Exiles seek redress from the Government

Roger Pearson reports on how the actions of the British Government 30 years ago may come back to haunt it today.

The Government is facing a potentially embarrassing confrontation over human rights in the High Court with accusations that it "rode roughshod" over the rights of islanders from the Chagos Islands in the Indian Ocean.

Mr Justice Scott Baker has given the go-ahead for a challenge to be mounted over a move made by the British Government 30 years ago when it sent thousands of Chagos islanders – known as the Ilois – into poverty-stricken exile. The exile is said to have been imposed to pave the way for the construction of the US military base at Diego Garcia.

But now one of the islanders, Louis Bancoult, has won leave to fight for the legal right of the Ilois to return to the islands.

Bancoult, 35, is chairman of the Chagos Refugee Group, based in Mauritius. He claims that after Britain entered into an agreement in the 1960s to allow the US to create the base, the Chagos Islands were cleared of inhabitants who had lived there for five generations.

After the recent hearing, at which leave was given for Bancoult to mount the legal challenge on behalf of himself and his exiled fellow islanders, solicitor Richard Gifford of Sheridans for Bancoult said the injustice suffered by the islanders had gone largely unrecognised for a generation. However, he added that in granting leave for the moves, Mr Justice Scott Baker had recognised that the islanders – some 3,000 to 4,000 of them – had been "dealt with in a roughshod way" when they had been left destitute upon their removal from the islands.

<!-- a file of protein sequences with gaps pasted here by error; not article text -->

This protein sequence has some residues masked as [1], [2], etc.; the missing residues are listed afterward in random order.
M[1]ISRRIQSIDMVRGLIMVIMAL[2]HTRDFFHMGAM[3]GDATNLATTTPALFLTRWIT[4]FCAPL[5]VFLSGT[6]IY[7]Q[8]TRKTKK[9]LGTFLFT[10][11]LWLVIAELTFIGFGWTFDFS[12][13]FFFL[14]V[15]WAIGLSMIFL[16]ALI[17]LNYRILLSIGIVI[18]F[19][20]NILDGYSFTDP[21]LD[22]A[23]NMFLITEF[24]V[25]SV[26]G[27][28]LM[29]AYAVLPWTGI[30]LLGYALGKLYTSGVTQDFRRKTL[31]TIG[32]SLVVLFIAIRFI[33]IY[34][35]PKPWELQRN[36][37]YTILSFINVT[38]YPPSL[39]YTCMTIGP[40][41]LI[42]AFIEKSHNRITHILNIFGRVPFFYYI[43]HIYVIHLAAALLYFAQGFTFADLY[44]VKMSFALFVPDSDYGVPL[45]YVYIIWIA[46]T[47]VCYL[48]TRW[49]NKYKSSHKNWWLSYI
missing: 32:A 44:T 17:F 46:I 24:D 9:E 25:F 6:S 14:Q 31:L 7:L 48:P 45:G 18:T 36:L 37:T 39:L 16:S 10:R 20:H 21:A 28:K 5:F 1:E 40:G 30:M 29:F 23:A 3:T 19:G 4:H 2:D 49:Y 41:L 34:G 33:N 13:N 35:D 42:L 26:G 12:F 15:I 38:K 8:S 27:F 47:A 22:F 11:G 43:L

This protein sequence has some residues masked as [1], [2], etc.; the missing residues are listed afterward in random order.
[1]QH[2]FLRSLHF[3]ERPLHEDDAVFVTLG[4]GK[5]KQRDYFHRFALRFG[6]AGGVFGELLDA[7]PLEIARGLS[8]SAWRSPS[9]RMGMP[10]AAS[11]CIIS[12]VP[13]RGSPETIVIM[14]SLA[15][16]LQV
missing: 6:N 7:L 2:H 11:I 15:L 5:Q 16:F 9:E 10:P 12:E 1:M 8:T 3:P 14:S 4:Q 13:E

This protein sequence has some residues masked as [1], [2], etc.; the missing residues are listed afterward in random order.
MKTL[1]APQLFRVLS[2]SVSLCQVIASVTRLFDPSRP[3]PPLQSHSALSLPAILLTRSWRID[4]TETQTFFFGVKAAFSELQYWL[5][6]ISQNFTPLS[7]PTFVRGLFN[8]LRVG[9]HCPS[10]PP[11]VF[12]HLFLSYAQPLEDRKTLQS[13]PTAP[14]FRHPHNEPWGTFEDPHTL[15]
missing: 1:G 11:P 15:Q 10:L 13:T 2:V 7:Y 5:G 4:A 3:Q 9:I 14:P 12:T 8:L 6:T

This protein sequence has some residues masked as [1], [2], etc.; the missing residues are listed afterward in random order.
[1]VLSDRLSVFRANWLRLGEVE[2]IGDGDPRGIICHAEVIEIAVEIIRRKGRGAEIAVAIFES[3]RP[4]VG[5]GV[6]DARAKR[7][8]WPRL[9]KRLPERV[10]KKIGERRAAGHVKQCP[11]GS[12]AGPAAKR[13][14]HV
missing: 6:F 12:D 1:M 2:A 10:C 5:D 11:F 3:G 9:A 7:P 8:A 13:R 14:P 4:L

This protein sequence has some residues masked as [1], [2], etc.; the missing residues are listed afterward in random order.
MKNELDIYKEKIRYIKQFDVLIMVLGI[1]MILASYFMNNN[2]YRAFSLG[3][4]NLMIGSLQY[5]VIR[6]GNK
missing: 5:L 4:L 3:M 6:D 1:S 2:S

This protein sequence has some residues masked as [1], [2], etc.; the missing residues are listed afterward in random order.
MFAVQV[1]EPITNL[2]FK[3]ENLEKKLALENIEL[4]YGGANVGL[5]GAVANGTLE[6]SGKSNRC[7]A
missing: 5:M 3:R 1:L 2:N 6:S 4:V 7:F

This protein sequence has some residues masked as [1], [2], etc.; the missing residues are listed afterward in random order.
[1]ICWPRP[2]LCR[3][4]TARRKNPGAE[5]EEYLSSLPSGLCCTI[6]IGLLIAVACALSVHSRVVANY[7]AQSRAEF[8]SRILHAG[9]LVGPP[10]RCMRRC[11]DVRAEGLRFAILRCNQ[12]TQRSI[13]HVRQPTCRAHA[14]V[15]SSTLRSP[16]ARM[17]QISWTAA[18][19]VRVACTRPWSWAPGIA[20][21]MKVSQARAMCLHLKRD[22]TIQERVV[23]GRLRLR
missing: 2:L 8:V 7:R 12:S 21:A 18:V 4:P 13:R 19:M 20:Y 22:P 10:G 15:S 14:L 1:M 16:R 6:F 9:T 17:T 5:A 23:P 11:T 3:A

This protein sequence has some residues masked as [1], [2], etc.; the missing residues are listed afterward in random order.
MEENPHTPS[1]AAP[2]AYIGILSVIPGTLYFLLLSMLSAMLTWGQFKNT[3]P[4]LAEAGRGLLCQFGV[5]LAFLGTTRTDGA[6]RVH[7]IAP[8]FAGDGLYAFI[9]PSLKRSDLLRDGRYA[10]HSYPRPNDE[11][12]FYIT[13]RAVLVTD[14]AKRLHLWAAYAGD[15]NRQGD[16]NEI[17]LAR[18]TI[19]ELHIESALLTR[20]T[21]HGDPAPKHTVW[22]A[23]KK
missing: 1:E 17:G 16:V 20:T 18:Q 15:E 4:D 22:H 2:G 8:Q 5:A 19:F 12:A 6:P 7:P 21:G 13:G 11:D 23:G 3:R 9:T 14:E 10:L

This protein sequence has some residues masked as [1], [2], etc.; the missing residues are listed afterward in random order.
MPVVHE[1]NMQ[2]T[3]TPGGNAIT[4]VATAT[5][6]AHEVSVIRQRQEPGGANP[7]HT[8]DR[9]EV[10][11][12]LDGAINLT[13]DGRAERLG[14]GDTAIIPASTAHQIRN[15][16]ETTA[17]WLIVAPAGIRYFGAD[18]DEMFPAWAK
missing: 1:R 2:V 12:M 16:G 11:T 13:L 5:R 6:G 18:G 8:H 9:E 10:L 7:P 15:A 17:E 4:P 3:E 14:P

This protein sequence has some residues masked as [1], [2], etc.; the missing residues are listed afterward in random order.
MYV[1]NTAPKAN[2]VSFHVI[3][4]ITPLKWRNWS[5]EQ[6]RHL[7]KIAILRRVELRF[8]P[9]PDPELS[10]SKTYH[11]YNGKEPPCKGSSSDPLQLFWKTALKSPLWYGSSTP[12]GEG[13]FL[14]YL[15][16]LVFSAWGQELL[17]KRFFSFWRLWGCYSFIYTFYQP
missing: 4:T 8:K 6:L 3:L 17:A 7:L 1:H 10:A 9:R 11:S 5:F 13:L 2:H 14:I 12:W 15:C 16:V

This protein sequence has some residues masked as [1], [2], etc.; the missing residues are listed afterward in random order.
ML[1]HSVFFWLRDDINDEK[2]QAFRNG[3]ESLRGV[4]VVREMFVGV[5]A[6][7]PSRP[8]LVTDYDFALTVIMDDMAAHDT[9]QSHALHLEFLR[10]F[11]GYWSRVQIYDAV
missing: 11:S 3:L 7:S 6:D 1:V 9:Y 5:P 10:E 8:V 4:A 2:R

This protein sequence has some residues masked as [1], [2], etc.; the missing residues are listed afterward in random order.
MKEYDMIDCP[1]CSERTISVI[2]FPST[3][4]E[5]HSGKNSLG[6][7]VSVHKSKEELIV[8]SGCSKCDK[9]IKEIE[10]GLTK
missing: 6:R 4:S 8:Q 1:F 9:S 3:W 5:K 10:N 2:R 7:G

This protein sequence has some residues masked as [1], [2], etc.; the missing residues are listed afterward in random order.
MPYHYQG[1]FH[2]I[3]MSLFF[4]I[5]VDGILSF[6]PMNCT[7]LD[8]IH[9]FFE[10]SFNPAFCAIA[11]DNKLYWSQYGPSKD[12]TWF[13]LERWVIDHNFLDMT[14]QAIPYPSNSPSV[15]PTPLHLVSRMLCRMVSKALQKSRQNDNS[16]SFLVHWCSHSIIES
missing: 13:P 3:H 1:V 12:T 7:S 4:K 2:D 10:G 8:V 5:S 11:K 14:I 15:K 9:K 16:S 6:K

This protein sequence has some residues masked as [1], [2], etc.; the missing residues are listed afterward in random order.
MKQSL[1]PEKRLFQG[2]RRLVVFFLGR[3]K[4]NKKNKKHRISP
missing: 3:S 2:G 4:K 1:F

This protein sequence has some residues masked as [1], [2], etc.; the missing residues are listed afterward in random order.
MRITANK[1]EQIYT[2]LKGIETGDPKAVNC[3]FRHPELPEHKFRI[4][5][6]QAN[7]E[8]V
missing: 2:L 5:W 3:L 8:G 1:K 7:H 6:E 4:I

In giving the green light for the move, the judge said: "I am satisfied that the applicant has, at the very least, an arguable case on jurisdiction. In my judgement, the case requires careful consideration of a difficult area of constitutional law."

He said that after the islanders, who on Chagos had lived largely self-sufficient lives as farmers, fishermen and plantation workers, were moved out to Mauritius, many suffered "extreme destitution and malnutrition".

During the application for leave to bring the case, Sydney Kentridge QC for the islanders argued that as citizens of British dependent territories, the islanders had fundamental rights dating back to the Magna Carta, which entitled them not to be banished from their homes.

He rejected arguments by Philip Sales for the Government that the English courts had no jurisdiction to entertain the case put forward by the islanders.